1. KalmanOlah

    KalmanOlah Registered User

    May 14, 2015
    1
    Hello
    Please can you help me? My wife has dementia and has recently started being double incontinent. She wears a pad. The problem is she will not go to the toilet. So she ends up sitting in wet and dirty pads.
    I have tried everything to persuade her to go but she refuses to go. My daughters plead with her and I have even gone down on my knees begging her to go. And she won't... She say she will go when she needs to... But she doesn't and because of this the soiled pads end up leaking everywhere onto clothes and pants and if I am not with her she puts her hands in to feel the pad and gets covered in dirt and it gets into her nails etc... It's become a real battleground and I am starting to get distressed as I know even now she is sitting in wee and poo....
    She is a very stubborn person anyway and it is difficult to get her to wash or clean her teeth and I know this is a result of the dementia. Everything I need to do to keep her clean like bathing or cleaning her teeth is a fight but worst of all is the toileting.
    Please help if you can with some suggestions. She is not forgetting to go - she knows where the toilet is - and can get there herself with a walking stick so that's not an issue. She just outright refuses to move from her chair and go.
    Many thanks
    Karl
     
  2. patsy56

    patsy56 Registered User

    Jan 14, 2015
    840
    Fife Scotland
    welcome to TP, I may not be able to help you with your problem but I know that you have come to the right place for help and encouragement as well as friendship.
     
  3. daisydi

    daisydi Registered User

    Feb 25, 2015
    257
    Norfolk
    You could have been describing my mum in your post. It is soul destroying, everything a battle. Have no advice for you but good luck.
     
  4. katek

    katek Registered User

    Jan 19, 2015
    191
    Hi Karl, and welcome!

    You are obviously very concerned about your wife, and I wish I could offer more than just my sympathy and admiration.

    You say she seems happy just to sit and remain soiled, but to what extent does she actually resist being changed? It must be very difficult for you on your own, although you do mention your daughters. My father is at a similar stage but has been so only since being in care, where there is the availability of extra help on tap. He used to get his hands soiled by putting them into the pad, but one thing I have noticed the staff do to try to prevent patients doing this is to dress them in such a way as to make it difficult e.g. trackpants plus a belt tied round the back.

    It certainly sounds like you could do with some sort of help e.g. care visits to help with her personal care, or even some sort of respite break for yourself. Have you approached social services at all?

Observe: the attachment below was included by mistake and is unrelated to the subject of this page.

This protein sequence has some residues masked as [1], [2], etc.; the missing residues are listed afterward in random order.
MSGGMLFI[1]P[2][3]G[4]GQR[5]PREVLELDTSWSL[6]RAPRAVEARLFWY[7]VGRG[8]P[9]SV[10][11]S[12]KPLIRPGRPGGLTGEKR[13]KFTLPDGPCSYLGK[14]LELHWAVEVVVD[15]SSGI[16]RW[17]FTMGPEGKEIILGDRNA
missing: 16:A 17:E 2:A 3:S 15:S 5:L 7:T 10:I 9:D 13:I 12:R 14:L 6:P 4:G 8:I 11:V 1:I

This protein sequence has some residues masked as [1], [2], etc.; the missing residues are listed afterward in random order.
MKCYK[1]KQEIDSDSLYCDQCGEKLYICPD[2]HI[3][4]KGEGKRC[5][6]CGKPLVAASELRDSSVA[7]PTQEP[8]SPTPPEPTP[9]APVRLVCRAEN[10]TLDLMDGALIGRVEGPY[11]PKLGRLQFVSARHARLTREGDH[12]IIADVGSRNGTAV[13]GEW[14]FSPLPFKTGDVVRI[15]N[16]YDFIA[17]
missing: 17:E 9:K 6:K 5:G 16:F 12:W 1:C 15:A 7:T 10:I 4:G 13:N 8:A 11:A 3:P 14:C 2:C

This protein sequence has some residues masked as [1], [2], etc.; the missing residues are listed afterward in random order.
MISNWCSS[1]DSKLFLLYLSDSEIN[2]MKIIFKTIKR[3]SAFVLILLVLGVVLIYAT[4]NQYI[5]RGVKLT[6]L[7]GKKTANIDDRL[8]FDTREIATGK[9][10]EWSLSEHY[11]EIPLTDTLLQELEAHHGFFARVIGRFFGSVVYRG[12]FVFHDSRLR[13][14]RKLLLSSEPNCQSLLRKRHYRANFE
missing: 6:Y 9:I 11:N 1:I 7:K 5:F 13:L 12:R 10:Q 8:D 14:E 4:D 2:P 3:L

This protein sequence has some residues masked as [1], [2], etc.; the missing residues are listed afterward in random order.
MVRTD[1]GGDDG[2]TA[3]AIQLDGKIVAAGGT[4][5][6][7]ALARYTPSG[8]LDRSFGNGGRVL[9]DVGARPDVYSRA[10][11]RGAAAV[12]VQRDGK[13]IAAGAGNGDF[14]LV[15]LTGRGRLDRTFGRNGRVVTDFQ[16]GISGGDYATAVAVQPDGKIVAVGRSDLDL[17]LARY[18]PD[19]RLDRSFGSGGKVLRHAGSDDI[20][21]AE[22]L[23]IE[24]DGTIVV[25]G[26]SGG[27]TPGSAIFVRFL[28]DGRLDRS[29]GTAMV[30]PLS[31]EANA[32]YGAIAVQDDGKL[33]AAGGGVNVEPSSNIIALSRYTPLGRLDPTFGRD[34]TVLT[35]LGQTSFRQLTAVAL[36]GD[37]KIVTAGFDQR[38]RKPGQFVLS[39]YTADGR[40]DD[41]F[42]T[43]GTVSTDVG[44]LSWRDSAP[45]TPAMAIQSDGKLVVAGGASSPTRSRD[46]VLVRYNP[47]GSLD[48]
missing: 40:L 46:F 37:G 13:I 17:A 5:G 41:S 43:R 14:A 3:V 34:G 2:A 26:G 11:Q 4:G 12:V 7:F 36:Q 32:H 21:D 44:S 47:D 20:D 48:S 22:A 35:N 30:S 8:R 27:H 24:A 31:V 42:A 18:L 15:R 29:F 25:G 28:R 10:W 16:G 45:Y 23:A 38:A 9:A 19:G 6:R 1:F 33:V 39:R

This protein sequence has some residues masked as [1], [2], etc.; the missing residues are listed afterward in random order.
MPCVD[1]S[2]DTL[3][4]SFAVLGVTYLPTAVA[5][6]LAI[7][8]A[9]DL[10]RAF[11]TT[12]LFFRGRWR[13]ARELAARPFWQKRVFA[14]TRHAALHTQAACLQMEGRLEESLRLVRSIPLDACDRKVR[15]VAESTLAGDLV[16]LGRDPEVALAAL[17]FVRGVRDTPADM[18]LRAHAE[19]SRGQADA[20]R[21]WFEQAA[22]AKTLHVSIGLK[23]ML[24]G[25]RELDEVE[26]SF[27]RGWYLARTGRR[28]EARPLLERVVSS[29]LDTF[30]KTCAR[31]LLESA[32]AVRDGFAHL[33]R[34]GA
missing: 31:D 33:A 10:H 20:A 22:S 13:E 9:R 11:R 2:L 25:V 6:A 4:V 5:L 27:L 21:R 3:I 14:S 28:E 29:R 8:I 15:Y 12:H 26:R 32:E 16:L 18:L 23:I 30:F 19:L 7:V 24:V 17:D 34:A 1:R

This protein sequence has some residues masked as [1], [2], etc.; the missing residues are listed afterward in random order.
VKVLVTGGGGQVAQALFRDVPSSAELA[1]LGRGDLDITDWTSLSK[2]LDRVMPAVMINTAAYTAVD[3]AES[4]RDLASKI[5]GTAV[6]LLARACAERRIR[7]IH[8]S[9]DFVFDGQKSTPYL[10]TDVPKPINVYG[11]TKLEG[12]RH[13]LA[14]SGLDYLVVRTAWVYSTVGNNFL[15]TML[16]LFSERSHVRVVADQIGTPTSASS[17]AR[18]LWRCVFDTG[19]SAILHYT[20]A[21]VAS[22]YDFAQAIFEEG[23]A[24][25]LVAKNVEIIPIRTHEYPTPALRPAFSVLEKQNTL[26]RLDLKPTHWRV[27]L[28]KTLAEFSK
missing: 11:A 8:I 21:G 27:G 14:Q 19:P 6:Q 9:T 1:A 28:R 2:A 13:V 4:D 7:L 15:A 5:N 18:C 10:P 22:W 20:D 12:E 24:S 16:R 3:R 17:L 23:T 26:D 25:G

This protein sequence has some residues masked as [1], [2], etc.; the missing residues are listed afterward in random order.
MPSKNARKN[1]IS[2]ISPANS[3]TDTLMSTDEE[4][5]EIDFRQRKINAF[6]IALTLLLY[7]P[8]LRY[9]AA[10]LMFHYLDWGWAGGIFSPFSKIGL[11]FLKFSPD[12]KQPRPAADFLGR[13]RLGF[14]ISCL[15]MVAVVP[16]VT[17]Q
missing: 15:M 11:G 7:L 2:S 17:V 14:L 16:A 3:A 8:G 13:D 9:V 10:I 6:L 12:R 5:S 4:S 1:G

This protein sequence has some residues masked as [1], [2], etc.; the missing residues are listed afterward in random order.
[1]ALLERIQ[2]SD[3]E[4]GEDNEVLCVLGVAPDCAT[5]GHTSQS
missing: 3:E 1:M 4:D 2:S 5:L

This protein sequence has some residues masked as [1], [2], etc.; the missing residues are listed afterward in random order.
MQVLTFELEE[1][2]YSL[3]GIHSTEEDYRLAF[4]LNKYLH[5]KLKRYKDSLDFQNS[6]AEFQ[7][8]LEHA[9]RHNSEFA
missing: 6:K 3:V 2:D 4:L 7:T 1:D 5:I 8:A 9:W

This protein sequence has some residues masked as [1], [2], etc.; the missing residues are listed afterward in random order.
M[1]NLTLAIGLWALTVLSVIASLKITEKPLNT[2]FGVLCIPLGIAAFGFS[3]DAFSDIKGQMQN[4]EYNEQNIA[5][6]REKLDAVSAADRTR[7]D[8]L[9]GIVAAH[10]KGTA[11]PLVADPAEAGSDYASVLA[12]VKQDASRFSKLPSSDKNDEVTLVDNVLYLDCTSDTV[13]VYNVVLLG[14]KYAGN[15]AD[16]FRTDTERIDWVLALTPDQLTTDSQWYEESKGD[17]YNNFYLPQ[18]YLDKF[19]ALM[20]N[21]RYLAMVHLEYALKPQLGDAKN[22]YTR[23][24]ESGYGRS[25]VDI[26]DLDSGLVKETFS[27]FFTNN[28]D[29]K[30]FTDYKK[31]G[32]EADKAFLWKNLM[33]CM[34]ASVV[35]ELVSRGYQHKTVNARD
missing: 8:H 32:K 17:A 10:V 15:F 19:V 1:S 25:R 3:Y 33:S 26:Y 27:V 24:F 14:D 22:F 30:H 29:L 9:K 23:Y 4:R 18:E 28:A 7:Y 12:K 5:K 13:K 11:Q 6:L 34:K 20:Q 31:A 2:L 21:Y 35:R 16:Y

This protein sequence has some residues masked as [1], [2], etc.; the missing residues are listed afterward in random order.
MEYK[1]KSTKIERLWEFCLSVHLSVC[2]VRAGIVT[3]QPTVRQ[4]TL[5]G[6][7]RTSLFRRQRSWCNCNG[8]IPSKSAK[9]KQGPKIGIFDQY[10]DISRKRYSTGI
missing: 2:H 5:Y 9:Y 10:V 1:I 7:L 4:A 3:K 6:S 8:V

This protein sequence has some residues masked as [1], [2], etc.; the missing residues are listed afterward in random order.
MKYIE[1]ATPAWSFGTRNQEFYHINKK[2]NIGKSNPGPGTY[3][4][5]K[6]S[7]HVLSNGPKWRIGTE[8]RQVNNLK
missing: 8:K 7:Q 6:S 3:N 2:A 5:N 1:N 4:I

5. Jessbow

    Jessbow Registered User

    You might find that she will conform for someone that comes in to just toilet & shower her.

    Maybe a carer first thing in the morning, for a shower, then increase the frequency if you can get her to do the one trip supervised.

    Maybe you could say the Dr says its what needs to happen?

    Its horrible when you know very well they are wet/soiled and nothing you can do.
     
  6. AlsoConfused

    AlsoConfused Registered User

    Sep 17, 2010
    1,955
    Deepest sympathy from me too, my Mum's behaviour is very similar to your wife's.

    I don't think begging and pleading for different behaviour works terribly well (it doesn't with Mum anyway).

    Distraction sometimes works (eg talking about going out ... and before we go, we'd best go upstairs hadn't we?). Often it doesn't.

    I try to assume wordlessly that of course Mum's going to be co-operative and talk in a very matter of fact fashion. I "plan" the environment (eg door open and light already on in the loo, all other doors firmly shut, spare pants etc laid within her peripheral vision but not in the direct line of sight) ...

    It's the incontinence bit of dementia I find hardest of all to deal with, I'm afraid it colours how I feel about my Mum though I try not to let it.

    If it's possible to bring in carers to deal with the time of day when you feel at your worst I think it would be very helpful. I'm not a morning person, never have been, and cleaning up Mum in the morning if the carers aren't booked is sheer hell.
     
  7. lexy

    lexy Registered User

    Nov 24, 2013
    565
    #7 lexy, May 14, 2015
    Last edited: May 14, 2015
    Hi Kalmanolah

    You could have been describing my mum when she was alive, but my mum used to do this at night when in bed, not in the daytime, she used to pull off the expensive pant pads I bought for her, throw them across the other side of the room and go to the toilet in the bed, she was also doubly incontinent, and she used to have poo in her nails, hair on the sheets, it was everywhere.

    You can purchase a type of plastic waterproof pant to put on over the pad, they do help with leaks, I don't know if you have any of these.

    I'm sorry I can't be more helpful, my mum could be stubborn aswell!
     
  8. susy

    susy Registered User

    Jul 29, 2013
    806
    North East
    Hi Karl,

    Sorry you are now having to post for this problem. I would guess she has lost the sensation of needing to go or actually going itself rather than her being lazy or stubborn. In her head she really doesn't need to go!
    How is she when she needs to be changed? Does she have outside care coming in to help with changing of pads?
    Have her checked for a UTI too, with double incontinence suddenly happening like this and a change in the person possibly this may be a cause.
    Best of luck x
     

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